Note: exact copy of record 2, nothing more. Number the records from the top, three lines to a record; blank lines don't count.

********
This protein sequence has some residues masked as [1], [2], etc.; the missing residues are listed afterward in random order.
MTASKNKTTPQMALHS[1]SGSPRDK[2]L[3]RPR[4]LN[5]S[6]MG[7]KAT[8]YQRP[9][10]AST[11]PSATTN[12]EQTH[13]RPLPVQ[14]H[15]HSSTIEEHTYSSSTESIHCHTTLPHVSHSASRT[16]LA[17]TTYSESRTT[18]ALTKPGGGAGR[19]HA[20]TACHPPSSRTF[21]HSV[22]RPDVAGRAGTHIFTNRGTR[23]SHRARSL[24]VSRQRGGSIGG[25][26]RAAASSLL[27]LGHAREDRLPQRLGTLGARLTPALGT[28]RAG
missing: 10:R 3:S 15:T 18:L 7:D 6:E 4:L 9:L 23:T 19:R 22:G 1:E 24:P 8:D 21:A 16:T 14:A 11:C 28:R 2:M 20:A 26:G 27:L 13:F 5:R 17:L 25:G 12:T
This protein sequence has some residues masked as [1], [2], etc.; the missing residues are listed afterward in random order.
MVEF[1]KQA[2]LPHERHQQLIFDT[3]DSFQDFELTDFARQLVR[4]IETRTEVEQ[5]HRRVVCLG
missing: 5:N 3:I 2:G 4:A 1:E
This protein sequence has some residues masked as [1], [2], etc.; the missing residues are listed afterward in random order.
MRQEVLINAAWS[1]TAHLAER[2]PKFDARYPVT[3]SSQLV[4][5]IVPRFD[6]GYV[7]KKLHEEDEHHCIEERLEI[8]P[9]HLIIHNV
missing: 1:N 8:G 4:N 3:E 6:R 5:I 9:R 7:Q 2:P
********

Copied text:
This protein sequence has some residues masked as [1], [2], etc.; the missing residues are listed afterward in random order.
MVEF[1]KQA[2]LPHERHQQLIFDT[3]DSFQDFELTDFARQLVR[4]IETRTEVEQ[5]HRRVVCLG
missing: 5:N 3:I 2:G 4:A 1:E